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#28
There would be no respite for Lee, wherever he went.. The ANV was Grant's target, not Richmond or Petersburg.

If Lee moved his army West(or any point beyond Richmond), for whatever reason, it uncovers Richmond and Petersburg. Actual events shows that Grant had sufficient forces, and, or generalship, to negate all confederate forces in the area, at least, insofar as diverting him from his main goal of the ANV.
As things actually were, the Federal II and XVIII Corps arrived before Petersburg, and failed to take it, despite there being no help from the ANV. With the exception of the "heavies" and the USCT both the AoP and AOJ were jaded. The veteran infantry was not going to attack fortifications with any determination. Lee has a small chance of success if he gets out in the open and forces Grant to guess what he might be up to.
 

Jamieva

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#29
There wouldn't have been a siege. There is no way Lee could've covered all of the approaches to Richmond with the forces he had left. Even if he could, he has no way to supply the men he is leading. Their connection to the Valley is gone. All of their connections to points south come through Petersburg.
 
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#30
You will remember Lee attacked Grant as soon as he crossed the Rapidan fords into the wilderness, and struck him hard on his left flank. Getting bogged down, Grant shifted toward Spotsylvania and the confederates raced to arrive first, just barely. Grant lost Sedgwick there, and a stand off ensued until Lee was overrun, back to the North Anna River. Grant allowed no breathing space for Lee, and Lee doggedly attacked wherever Grant showed. He was not about surrender at that time, and had hope, but the hope must have dimming out little by little, even with Cold Harbor and those merciless results. When Grant disappeared from his front and crossed the James, you can get the idea of Lee's utter dismay, and the fear of being outwitted is reflected in his discourses. It is hard to imagine when Lee first came to recognize the end result would be abandonment and surrender. He was waiting on Davis for that answer, and Lee had to prompt Davis continually on the dismal state of army affairs, until no more time could be spared. Lee never gave up the initiative until then.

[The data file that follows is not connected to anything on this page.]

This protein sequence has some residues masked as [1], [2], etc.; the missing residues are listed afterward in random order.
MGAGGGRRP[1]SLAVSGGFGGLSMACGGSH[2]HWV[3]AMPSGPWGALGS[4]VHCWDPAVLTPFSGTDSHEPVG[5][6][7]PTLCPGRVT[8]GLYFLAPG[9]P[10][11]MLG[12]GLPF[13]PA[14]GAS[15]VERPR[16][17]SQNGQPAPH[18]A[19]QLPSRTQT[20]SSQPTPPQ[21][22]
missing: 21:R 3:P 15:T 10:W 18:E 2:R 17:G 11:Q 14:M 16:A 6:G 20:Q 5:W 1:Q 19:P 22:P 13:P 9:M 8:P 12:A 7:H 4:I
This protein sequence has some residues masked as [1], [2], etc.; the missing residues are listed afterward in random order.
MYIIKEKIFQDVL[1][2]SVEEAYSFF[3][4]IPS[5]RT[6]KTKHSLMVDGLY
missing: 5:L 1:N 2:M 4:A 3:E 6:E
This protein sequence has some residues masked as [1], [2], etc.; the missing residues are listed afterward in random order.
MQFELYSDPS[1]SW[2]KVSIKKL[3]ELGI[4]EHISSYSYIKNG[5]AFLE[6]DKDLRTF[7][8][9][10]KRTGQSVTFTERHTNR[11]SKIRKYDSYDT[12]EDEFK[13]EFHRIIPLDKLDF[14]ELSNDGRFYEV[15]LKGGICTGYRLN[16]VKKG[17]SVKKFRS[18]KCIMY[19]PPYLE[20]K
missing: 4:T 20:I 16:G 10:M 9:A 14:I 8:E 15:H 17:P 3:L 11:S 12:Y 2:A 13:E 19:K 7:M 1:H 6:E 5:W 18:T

Lubliner.
How was Grant able to steal away over the James without Lee knowing? Fascinating to me that there weren't 100's of sets of eyes on Grant constantly, especially considering the movements of Grant up to this point in the Overland campaign. Did anyone in particular catch any blame for this?
 

Jamieva

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#33
What if Lee evacuated Richmond and moved all troops to Petersburg? Could he have held out longer?
No that would've ended it a lot faster imo. First of course that is the seat of government. It also means losing Tredegar, which was vital to keeping the war going. Grant could've simply taken all union troops north of the James and brought them straight down in Lee's rear. Lee would''ve had to bail out to the west immediately.
 

DaveBrt

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#34
What if Lee evacuated Richmond and moved all troops to Petersburg? Could he have held out longer?
There were no troops defending Richmond itself, just those south and south-east of the city facing Butler at Bermuda Hundred and Deep Bottom. Of course, they could not be moved, or Grant could have walked into Petersburg's north side.